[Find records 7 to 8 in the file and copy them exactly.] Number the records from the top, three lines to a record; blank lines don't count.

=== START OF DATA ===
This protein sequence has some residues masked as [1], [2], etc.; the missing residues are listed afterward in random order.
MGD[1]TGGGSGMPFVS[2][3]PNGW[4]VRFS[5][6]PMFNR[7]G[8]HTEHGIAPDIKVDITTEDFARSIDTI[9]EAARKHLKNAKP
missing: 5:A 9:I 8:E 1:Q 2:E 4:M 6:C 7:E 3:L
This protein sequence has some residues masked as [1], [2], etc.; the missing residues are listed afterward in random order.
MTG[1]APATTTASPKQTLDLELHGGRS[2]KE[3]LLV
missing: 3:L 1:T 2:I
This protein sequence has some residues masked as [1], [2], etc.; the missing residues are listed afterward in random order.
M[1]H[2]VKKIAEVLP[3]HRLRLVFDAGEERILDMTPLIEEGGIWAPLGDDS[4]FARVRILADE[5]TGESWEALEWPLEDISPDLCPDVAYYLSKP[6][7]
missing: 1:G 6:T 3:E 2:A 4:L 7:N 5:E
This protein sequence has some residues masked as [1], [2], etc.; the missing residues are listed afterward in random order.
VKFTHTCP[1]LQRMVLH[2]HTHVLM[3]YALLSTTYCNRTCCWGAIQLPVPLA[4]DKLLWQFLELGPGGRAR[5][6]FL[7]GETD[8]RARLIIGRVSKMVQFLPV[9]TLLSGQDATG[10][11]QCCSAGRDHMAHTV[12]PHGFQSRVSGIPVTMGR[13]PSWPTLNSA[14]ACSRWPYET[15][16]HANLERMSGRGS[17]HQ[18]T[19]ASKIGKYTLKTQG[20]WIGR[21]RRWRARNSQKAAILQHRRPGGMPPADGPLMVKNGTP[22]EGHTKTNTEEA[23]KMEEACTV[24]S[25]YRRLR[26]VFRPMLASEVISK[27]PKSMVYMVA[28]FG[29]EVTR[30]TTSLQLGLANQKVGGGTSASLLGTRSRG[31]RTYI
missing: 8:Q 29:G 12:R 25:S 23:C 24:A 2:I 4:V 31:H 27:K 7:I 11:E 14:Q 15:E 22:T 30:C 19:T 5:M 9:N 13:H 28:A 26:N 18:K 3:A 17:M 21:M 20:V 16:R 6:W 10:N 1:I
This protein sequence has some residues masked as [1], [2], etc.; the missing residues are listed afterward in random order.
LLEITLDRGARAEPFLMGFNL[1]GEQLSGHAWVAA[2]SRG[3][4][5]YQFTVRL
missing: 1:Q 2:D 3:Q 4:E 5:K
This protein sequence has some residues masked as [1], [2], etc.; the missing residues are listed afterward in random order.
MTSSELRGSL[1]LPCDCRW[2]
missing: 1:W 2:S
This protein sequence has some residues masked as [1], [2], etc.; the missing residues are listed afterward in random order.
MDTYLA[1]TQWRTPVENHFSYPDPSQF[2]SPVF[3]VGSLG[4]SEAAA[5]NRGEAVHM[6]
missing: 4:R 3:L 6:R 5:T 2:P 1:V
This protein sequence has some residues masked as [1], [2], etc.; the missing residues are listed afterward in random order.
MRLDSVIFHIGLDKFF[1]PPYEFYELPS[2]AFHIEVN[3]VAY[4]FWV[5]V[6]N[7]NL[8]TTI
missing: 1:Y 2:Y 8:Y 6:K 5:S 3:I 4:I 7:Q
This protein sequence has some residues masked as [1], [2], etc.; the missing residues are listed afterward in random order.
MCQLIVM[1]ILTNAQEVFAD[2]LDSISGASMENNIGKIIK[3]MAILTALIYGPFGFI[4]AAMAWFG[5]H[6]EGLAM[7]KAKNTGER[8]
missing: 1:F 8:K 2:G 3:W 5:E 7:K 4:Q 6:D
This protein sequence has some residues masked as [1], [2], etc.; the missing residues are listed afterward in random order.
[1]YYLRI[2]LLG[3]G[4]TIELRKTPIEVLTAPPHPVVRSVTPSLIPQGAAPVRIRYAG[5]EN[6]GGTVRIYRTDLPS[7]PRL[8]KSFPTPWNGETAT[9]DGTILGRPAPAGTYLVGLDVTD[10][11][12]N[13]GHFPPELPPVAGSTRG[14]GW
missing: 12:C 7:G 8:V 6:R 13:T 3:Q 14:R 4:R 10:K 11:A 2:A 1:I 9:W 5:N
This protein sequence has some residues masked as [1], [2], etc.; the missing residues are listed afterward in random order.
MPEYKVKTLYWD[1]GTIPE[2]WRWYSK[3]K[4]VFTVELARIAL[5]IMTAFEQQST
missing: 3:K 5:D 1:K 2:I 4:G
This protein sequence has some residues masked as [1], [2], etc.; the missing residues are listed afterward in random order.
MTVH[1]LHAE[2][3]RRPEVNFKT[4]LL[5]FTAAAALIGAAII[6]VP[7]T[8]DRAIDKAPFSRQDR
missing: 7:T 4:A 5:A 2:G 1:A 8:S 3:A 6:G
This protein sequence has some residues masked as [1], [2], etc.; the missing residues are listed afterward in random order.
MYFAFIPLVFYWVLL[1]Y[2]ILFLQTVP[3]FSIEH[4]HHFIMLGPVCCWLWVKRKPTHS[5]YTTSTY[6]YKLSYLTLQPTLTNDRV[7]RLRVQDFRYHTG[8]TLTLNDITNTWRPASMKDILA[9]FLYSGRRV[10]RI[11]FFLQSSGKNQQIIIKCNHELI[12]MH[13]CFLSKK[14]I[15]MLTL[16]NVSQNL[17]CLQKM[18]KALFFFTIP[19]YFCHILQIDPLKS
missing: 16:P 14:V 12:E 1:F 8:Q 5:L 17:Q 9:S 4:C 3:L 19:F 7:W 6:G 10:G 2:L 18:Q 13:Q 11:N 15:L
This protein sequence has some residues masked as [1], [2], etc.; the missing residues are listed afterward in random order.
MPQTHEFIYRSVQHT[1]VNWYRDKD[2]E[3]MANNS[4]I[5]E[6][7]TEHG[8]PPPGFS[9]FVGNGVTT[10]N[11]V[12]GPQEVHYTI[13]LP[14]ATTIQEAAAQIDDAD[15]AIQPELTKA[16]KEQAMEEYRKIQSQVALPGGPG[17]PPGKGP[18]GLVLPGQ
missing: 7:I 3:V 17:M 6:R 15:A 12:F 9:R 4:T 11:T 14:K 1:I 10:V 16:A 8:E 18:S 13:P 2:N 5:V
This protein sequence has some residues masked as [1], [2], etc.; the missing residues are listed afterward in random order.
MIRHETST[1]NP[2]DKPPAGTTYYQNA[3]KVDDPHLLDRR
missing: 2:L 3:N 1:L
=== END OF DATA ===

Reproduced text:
This protein sequence has some residues masked as [1], [2], etc.; the missing residues are listed afterward in random order.
MDTYLA[1]TQWRTPVENHFSYPDPSQF[2]SPVF[3]VGSLG[4]SEAAA[5]NRGEAVHM[6]
missing: 4:R 3:L 6:R 5:T 2:P 1:V
This protein sequence has some residues masked as [1], [2], etc.; the missing residues are listed afterward in random order.
MRLDSVIFHIGLDKFF[1]PPYEFYELPS[2]AFHIEVN[3]VAY[4]FWV[5]V[6]N[7]NL[8]TTI
missing: 1:Y 2:Y 8:Y 6:K 5:S 3:I 4:I 7:Q